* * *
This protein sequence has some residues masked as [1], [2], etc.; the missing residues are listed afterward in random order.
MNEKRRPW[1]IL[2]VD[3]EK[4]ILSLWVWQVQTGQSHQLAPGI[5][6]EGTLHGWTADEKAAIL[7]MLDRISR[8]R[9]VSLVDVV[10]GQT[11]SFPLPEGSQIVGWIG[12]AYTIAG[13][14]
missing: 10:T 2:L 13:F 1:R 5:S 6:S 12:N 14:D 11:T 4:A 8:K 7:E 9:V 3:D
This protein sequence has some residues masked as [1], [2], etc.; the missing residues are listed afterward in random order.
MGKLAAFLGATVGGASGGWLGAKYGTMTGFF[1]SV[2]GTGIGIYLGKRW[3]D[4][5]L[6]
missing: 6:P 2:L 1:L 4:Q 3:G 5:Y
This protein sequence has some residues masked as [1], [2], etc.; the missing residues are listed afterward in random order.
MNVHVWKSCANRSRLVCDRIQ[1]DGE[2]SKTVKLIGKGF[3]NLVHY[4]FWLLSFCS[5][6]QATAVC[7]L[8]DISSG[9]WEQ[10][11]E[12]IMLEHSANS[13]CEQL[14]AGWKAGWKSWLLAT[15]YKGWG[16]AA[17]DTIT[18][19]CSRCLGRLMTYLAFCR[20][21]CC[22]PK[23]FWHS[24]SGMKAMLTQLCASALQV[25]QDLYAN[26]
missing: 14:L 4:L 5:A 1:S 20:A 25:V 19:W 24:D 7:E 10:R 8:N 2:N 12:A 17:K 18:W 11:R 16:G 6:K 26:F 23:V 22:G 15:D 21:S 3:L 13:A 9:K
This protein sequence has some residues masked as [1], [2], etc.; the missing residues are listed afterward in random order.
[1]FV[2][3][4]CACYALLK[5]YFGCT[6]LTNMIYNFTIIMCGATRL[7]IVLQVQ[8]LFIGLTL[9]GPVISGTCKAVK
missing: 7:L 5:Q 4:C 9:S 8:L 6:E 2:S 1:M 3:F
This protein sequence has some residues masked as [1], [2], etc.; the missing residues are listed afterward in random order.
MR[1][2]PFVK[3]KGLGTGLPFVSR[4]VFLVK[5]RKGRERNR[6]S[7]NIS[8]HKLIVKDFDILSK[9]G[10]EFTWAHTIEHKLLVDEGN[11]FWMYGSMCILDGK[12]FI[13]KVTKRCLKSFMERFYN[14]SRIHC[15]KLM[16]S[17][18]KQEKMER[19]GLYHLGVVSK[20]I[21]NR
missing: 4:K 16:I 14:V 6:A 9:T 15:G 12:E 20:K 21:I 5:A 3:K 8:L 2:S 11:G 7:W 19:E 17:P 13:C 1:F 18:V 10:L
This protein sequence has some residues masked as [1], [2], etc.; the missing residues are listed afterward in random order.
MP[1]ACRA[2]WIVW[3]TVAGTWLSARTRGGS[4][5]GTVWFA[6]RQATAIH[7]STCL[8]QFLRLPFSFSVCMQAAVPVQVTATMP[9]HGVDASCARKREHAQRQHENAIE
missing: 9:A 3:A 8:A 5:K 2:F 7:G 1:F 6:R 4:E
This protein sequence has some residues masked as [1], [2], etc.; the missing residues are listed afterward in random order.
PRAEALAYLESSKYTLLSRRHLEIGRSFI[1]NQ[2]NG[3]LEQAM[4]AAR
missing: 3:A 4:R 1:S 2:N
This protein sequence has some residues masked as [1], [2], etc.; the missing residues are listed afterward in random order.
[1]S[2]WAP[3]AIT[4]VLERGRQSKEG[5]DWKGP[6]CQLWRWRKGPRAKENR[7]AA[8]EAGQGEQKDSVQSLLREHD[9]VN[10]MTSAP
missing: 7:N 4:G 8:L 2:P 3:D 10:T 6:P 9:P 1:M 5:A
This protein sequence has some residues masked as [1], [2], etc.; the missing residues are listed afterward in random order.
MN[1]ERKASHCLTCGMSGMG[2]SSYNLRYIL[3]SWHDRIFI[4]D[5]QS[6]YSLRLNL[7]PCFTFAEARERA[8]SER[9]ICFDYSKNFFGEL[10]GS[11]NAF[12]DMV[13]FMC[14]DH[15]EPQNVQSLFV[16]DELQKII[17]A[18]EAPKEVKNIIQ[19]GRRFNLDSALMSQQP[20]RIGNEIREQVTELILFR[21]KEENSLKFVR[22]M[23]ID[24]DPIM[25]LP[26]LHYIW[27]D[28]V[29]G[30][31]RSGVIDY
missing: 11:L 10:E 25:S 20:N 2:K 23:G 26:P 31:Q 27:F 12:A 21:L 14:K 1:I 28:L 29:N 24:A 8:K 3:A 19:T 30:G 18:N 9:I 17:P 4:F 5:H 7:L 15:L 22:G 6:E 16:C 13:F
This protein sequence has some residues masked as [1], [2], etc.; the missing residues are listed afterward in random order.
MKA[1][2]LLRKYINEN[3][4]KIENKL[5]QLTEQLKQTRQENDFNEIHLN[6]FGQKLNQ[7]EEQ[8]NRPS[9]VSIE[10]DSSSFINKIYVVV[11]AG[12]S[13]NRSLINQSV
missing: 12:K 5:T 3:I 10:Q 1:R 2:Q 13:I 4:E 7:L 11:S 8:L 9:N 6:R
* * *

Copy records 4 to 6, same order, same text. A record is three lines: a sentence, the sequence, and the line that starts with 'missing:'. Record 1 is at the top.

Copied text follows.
This protein sequence has some residues masked as [1], [2], etc.; the missing residues are listed afterward in random order.
[1]FV[2][3][4]CACYALLK[5]YFGCT[6]LTNMIYNFTIIMCGATRL[7]IVLQVQ[8]LFIGLTL[9]GPVISGTCKAVK
missing: 7:L 5:Q 4:C 9:S 8:L 6:E 2:S 1:M 3:F
This protein sequence has some residues masked as [1], [2], etc.; the missing residues are listed afterward in random order.
MR[1][2]PFVK[3]KGLGTGLPFVSR[4]VFLVK[5]RKGRERNR[6]S[7]NIS[8]HKLIVKDFDILSK[9]G[10]EFTWAHTIEHKLLVDEGN[11]FWMYGSMCILDGK[12]FI[13]KVTKRCLKSFMERFYN[14]SRIHC[15]KLM[16]S[17][18]KQEKMER[19]GLYHLGVVSK[20]I[21]NR
missing: 4:K 16:I 14:V 6:A 9:T 15:G 12:E 20:K 21:I 5:A 3:K 8:L 2:S 11:G 7:W 19:E 17:P 13:C 1:F 18:V 10:L
This protein sequence has some residues masked as [1], [2], etc.; the missing residues are listed afterward in random order.
MP[1]ACRA[2]WIVW[3]TVAGTWLSARTRGGS[4][5]GTVWFA[6]RQATAIH[7]STCL[8]QFLRLPFSFSVCMQAAVPVQVTATMP[9]HGVDASCARKREHAQRQHENAIE
missing: 9:A 3:A 8:A 5:K 2:F 7:G 1:F 6:R 4:E